The month of June kicks off Reading the World. As part of this project, the NBCC has asked writers from around the globe to recommend a book from beyond these shores. We asked Frank Wilson, book editor of the Philadelphia Inquirer and host of the blog Books Inq what book (or which writer) he had to recommend. He said go get your hands on some Hash, specifically, Torgny Lindgren's “Hash”:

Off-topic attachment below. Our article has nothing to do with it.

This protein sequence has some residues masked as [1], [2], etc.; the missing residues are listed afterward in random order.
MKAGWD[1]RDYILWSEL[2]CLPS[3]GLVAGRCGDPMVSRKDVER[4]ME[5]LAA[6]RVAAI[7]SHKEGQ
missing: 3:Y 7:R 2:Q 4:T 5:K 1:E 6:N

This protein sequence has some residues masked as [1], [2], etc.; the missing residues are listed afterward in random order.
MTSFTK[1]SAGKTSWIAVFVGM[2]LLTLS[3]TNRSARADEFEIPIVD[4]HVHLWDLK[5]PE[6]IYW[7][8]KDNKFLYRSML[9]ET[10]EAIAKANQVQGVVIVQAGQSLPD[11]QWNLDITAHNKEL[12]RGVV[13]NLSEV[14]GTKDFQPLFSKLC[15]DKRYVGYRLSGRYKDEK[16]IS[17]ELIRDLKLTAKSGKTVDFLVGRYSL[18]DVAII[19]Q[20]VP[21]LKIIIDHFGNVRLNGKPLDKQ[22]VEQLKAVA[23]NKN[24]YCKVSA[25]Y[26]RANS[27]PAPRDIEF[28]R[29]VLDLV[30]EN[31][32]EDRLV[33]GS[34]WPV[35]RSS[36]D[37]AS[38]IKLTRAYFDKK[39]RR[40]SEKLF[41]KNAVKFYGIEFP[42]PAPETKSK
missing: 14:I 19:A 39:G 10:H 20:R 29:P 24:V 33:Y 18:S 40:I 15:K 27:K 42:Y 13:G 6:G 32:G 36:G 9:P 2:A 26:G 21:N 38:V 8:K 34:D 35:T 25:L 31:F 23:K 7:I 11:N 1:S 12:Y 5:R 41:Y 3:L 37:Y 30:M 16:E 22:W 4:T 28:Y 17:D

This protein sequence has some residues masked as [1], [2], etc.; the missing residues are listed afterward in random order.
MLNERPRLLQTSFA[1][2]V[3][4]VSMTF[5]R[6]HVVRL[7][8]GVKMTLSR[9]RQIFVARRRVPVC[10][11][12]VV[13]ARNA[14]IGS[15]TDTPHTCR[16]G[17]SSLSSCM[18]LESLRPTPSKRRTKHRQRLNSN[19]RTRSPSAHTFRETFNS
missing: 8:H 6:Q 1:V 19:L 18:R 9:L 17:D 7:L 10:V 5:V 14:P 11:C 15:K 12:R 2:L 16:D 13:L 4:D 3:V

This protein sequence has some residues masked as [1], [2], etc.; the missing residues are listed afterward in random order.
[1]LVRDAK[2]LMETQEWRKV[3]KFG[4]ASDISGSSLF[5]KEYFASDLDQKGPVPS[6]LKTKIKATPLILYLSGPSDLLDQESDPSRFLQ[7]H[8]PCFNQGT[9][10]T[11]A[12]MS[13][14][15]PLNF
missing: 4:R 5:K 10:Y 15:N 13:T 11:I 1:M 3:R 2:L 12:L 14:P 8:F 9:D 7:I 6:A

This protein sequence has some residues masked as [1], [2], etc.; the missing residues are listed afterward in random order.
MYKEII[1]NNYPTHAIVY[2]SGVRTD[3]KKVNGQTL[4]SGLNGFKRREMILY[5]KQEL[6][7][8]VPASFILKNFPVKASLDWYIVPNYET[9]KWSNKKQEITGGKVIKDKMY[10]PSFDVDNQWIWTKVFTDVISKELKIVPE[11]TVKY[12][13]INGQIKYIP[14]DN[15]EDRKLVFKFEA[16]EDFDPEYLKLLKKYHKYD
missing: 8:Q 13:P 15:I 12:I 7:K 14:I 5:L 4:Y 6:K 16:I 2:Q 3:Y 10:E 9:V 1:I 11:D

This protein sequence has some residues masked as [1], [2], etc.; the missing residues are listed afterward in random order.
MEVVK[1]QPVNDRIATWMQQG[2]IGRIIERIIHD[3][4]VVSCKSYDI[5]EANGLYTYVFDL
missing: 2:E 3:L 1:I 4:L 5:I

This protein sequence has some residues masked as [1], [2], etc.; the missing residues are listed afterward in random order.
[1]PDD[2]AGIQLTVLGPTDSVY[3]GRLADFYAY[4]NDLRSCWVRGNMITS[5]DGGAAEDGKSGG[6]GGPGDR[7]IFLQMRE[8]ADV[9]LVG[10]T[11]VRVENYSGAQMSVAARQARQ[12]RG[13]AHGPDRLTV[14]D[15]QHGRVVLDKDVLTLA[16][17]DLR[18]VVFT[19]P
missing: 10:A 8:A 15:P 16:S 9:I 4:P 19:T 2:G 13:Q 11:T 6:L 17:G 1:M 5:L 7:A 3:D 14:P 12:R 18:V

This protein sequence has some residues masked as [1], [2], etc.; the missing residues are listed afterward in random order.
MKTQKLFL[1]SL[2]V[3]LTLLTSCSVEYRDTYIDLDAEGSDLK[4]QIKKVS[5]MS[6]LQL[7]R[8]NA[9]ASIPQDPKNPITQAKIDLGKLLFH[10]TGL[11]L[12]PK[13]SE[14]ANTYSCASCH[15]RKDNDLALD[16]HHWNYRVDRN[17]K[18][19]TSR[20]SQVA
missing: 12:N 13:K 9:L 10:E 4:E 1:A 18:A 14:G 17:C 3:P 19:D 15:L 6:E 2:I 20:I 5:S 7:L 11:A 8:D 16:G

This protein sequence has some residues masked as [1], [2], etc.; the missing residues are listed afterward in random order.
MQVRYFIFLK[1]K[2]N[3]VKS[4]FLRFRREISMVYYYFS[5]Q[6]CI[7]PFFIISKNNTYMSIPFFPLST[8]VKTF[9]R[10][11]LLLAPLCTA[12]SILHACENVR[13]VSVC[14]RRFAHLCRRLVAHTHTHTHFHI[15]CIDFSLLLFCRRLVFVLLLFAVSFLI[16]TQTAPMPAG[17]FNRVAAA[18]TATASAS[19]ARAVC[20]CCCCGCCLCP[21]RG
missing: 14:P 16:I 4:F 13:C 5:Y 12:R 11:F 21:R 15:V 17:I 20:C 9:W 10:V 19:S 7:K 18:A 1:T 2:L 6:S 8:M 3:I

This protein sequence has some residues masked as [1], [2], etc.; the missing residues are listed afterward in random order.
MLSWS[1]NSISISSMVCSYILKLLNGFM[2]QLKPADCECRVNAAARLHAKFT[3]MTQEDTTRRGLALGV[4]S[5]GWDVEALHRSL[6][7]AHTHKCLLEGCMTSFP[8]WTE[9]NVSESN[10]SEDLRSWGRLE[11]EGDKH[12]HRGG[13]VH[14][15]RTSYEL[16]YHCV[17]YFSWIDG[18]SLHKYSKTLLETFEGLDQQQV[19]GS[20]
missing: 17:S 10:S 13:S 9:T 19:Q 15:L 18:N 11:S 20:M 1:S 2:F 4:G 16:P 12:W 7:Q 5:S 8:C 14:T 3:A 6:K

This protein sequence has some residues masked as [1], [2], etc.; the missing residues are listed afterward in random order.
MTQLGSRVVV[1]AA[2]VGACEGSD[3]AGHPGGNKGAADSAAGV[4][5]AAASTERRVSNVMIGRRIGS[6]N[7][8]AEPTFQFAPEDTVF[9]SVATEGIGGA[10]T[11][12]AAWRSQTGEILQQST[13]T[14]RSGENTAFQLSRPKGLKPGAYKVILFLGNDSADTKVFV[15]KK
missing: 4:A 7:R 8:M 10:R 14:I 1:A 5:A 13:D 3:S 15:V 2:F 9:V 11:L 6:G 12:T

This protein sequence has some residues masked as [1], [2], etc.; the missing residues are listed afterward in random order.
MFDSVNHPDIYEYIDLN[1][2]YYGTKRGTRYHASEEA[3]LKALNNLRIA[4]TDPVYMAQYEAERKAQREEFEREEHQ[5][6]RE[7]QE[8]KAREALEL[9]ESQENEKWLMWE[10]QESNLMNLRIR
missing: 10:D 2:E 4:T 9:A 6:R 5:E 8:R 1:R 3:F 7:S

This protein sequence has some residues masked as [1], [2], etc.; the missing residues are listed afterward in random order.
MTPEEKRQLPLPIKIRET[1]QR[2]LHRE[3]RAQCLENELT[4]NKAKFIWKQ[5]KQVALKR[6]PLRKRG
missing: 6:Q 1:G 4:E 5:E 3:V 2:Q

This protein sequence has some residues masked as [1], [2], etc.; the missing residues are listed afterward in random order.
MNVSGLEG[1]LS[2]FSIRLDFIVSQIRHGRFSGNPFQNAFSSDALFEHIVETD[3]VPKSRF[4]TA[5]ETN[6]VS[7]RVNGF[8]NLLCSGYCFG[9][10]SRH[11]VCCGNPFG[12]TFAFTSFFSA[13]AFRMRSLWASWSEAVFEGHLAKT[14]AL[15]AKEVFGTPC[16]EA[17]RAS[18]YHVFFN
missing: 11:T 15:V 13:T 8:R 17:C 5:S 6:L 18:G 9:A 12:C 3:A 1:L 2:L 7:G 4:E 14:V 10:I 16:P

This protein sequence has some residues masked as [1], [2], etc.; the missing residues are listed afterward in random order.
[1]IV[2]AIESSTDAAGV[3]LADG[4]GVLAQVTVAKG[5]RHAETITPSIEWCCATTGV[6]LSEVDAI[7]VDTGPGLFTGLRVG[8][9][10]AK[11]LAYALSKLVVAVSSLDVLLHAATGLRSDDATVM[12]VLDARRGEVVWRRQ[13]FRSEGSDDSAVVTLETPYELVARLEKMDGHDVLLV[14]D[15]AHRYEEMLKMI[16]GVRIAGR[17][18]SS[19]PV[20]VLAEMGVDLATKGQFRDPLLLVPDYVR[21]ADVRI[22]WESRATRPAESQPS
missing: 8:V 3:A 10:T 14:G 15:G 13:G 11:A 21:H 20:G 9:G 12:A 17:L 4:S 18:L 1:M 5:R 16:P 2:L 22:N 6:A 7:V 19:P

In 1947, after an investigation reveals that dispatches he has been sending from the north of Sweden are complete fabrications, a reporter is forbidden by the editor of the Stockholm paper that published them to ever write again. Unlike most reporters, he does what his editor tells him – until, some decades later, while in a nursing home, he learns that the editor has died. Freed of any further obligation to obey the deceased's order, our intrepid reporter again takes up his pen and resumes his story about a school teacher miraculaously cured of a virulent strain of TB and fugitive Nazi war criminal Martin Bormann driving around Sweden looking to discover who makes the best Swedish has (a kind of potted meat). As he writes, he shakes off the infirmities of age: his hair and teeth grow back, and he becomes younger with each passing day. Like all of Lindgren's parables, this one combines mordant humor with provocative insight. The members of the Swedish Academy should seriously consider giving their colleague the Nobel.